Data will always be a demanding concern for console gamers, and what often seems like an afterthought for manufacturers. Current-generation Xbox Series X|S owners know the struggle all too well as both models opt for a more ‘curated’ approach that keeps their architecture proficient, reliable, and protected for optimization. The obvious drawback being that you’re trapped with limited internal storage that can’t be upgraded by traditional means.
To alleviate this problem, Microsoft has partnered with Seagate to bring their official Xbox Storage Expansion Card, a NVMe memory unit that boosts the limited capacity of your console in proprietary form. It’s not just your best option to expand your Xbox memory—it’s probably your only one.
Editor’s Note: Seagate also offers 512GB ($109.99) and 2TB ($399) variants, though considering the propriety nature of them I can’t see why anyone would opt for the smaller version—and the vastly more expensive 2TB version might be financial overkill for most of you. This review is based on the 1TB model, which is the middle choice and probably better overall value.
Return of the Memory Card
Seagate has essentially created a bespoke memory card, one that works as a proper companion to the Xbox Series X|S consoles for both game saves and as a secondary drive with OS functionality intact. Upon unboxing, the Expansion Card is exactly what you think it is with compact dimensions of 0.307 × 1.244 × 2.085 inches and a paltry weight of just 30.0g/0.066lb.
The module is about as thin as a small USB jump drive, but approximately derived from CFexpress Type B and XQD PCIe cards originally made for professional photographers. The design is basic and discreet with the only unique details being a removable transparent smoked cap that covers the main connector from dust during travel, and the main black housing adorned with a little Xbox logo and a tiny grip notch, since the unit sticks out externally.
Both Xbox Series X|S consoles have a dedicated slot in the rear specifically cards like this, so plugging this into the open bay is all that’s needed. It doesn’t matter if the Xbox is powered on or not because the console automatically recognizes the unit and prompts you to format for initialization when detected—that’s it. Just think of it as a giant USB dongle and you’ve got the idea. It’s totally idiot-proof and takes less than a minute to setup before content transfer can begin.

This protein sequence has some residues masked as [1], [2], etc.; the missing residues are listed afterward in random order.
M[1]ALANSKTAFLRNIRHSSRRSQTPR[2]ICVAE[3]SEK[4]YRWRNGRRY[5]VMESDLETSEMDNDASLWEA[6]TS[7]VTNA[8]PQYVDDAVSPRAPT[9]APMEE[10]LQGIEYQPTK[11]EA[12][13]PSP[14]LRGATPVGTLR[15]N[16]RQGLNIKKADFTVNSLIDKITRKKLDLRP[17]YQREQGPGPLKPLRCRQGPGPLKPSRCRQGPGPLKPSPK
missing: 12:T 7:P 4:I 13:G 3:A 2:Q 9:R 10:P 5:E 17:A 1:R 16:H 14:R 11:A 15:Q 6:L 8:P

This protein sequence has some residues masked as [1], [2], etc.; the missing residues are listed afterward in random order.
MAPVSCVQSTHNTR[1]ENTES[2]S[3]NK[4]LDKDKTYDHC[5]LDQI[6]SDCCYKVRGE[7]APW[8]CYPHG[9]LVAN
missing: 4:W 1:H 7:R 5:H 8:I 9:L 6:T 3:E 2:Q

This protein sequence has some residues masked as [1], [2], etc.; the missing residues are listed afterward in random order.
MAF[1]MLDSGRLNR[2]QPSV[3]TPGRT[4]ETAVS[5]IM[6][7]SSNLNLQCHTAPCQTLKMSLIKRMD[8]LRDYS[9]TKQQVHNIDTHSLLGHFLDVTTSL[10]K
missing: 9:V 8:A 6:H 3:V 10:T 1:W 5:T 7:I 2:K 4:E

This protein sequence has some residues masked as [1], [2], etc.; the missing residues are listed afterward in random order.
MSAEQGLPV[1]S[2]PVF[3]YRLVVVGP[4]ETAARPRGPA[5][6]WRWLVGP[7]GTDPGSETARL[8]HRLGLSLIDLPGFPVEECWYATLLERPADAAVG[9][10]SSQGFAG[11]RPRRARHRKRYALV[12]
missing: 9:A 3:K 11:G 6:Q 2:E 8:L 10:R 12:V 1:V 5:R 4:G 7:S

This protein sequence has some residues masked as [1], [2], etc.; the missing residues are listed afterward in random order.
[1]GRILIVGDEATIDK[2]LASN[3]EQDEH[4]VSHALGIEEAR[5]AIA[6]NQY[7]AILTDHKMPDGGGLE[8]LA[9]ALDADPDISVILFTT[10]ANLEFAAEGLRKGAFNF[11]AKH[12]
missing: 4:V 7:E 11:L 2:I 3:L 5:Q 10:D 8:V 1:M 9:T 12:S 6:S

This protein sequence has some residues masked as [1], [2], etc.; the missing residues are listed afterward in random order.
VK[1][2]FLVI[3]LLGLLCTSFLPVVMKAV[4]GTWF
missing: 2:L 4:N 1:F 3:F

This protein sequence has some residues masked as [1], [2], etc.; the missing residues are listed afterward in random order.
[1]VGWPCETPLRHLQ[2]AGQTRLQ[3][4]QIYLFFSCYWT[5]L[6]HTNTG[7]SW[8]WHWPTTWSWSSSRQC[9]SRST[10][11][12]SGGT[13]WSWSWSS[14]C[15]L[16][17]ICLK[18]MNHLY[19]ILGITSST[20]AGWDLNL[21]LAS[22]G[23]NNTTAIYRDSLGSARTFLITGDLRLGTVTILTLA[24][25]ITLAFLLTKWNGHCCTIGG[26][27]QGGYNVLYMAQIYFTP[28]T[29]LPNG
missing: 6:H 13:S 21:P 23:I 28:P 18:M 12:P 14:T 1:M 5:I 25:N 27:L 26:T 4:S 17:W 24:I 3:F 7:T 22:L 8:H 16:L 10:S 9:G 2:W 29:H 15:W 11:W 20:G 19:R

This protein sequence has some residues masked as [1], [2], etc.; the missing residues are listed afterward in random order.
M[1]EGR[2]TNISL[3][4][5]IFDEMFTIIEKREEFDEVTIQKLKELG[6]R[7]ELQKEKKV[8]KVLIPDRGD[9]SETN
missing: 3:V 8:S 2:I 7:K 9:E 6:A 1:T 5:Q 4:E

Another reason you’d want to pick up a Seagate Expansion Card is to free up internal space or play your collection of current X|S games, apps and game save directly on the card instead. This is a useful feature Microsoft locked out when using USB HDDs or SSDs for current games, though backward compatible titles (Xbox 360 / Xbox One) are still supported on those slower drives. As frustrating as it might sound, the ultimate boon of the Seagate Expansion Card is that it’s quick enough for X|S games to be enjoyed while delivering the blistering speeds promised.
In terms of performance, nothing appears compromised with the Seagate Expansion Card when utilized for additional capacity. I tested this with a Xbox Series X as a base and optioned the card as the main drive. Overall NVMe Speeds and transfer figures ranged between 4.44 to 6.01Gbps, which were identical benchmarks when compared against the console’s internal storage speeds while downloading games from the store or Game Pass.
The Price of Going Proprietary
While the Seagate Expansion Card serves its purpose of enhancing the Xbox Series X|S, there’s one thing that dampens the mood: the price. Granted, this 1TB model has experienced small discounts online, but you’re still going to be spending a moderate chunk of change for the privilege of expanding capacity. Even at $199, it’s still a barrier of entry considering the card is practically a CFexpress flash component that’s physically bound to work on an Xbox console. This is a fair criticism especially with how universal and open-ended and flexible the PlayStation 5 handles optional storage. By the way, this fault is not centered on Seagate themselves, but rather the implementation dictated by Microsoft at the time of this writing.
The One (And Only) Option
Ultimately, Seagate delivers with their Xbox Storage Expansion Card by effectively being the only choice when it comes to bolstering Xbox Series X|S storage space. It offers solid performance and ludicrous read/write transfer speeds as a plug-and-play solution while maintaining seamless integration, and that revelation may be all you want or need. If you can find it cheaper elsewhere or hope (however unlikely) that Seagate eventually releases a larger 4TB model, there’s really nothing else available for Xbox users in the market that would be a competitive equivalent to this card.